Moreover, in 2016, the state Legislature removed religious and personal belief exemptions for existing inoculations, Harris said. A California doctor has to sign off on a medical exemption and that has to be entered into the California Immunization Registry, he said.

Religious and personal belief exemptions, along with medical exemptions, are still in place for new vaccines unless the Legislature removes them, Harris said.

There’s no proposed legislation calling for the removal of those exemptions, yet, but Harris said it wouldn’t surprise him if “something’s being drafted.” He urged the Board of Trustees to act before they’re fighting against a bill.

“If this is something you as a board want to do, thinking about the strategic impact if it is nipped in the bud, it costs $15,000 to produce a bill on average,” Harris said. “If this is nipped in the bud, the bill doesn’t get done. Once the bill is there, there’s buy-in, there’s skin in the game and now you’re fighting against a bill.”

DNUSD Board of Trustees President Angela Greenough, who represents Trustee Area 2, said that while there hasn’t yet been a bill that would remove vaccine exemptions, there was a bill proposing a statewide vaccine mandate.

California Assembly Bill 455 was a transportation bill, Oakland Assemblywoman Buffy Wicks sought to include language requiring customers at a bar, gym, hotel, event center or sports arena to show proof of being fully vaccinated.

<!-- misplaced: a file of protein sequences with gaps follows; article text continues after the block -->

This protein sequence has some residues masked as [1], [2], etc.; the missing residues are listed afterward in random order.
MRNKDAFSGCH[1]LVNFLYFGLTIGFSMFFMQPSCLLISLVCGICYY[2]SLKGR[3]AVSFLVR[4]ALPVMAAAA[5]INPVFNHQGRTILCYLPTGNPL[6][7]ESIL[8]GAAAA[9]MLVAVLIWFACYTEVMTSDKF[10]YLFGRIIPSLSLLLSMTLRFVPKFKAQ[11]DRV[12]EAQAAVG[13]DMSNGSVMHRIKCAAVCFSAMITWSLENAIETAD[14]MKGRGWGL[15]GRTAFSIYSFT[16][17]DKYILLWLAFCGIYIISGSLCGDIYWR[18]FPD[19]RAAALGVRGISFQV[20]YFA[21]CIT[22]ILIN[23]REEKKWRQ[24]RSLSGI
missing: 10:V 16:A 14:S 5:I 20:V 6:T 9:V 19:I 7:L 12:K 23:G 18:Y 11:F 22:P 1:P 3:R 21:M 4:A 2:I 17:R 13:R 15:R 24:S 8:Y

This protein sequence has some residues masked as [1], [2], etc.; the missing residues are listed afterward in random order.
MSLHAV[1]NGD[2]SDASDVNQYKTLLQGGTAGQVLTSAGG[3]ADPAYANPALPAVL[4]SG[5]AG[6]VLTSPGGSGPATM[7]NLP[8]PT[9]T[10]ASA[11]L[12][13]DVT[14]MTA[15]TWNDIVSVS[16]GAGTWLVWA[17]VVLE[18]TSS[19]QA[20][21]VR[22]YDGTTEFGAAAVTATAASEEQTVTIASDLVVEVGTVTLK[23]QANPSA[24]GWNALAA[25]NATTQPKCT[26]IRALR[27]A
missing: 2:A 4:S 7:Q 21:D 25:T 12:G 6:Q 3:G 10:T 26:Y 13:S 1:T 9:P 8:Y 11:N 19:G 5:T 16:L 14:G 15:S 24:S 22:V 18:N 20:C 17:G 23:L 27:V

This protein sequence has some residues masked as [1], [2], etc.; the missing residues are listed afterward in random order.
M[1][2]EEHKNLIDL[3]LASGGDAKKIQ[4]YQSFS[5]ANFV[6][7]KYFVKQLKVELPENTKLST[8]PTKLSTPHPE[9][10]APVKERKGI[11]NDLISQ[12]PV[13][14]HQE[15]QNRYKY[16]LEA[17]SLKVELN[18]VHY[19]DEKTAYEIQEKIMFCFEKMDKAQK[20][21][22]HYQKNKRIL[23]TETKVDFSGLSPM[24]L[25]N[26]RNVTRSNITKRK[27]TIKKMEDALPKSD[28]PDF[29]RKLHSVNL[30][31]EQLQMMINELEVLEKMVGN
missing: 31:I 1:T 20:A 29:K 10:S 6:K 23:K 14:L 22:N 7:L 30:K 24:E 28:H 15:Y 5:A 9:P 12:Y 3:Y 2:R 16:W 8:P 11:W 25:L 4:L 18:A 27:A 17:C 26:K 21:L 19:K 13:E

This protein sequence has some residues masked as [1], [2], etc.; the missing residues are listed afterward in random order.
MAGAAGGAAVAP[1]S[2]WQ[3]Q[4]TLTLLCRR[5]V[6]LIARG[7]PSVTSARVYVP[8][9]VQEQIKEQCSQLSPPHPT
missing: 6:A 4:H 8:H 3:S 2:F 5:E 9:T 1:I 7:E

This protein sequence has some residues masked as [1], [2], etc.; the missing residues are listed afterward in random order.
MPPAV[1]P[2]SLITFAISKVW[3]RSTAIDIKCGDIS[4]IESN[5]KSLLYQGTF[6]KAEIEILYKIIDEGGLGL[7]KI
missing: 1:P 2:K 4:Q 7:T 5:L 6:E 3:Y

“Documents of this proposal leaked out to different political organizations,” Greenough said. “The news got hold of it. One politician received 48,000 calls, ‘do not make a statewide vaccine passport, leave it back to local communities,’ and the wording was dropped.”

Greenough also brought up requirements from Oakland Unified School District that their older students be vaccinated by Jan. 1 or they would be unenrolled, saying these orders scared her.

“We’re having schools putting a free public education on the line in order to be vaccinated or you don’t get it,” Greenough said. “It is one thing for a parent to say, ‘I’m going to take the vaccine for myself.’ It’s another when you’re asking to put their child in front of it and say, ‘Do it for your kid.’”

Greenough’s colleague, Trustee Area 4 representative Charlaine Mazzei said it’s confusing to the public to bring up what’s happening in other parts of the state with regard to COVID-19 vaccines. She said she didn’t want to see a post on Facebook stating that DNUSD was talking about mandating inoculations.

But, Mazzei said, urging Legislators to allow personal, religious and medical exemptions to remain is a good balance when speaking for “both constituencies.”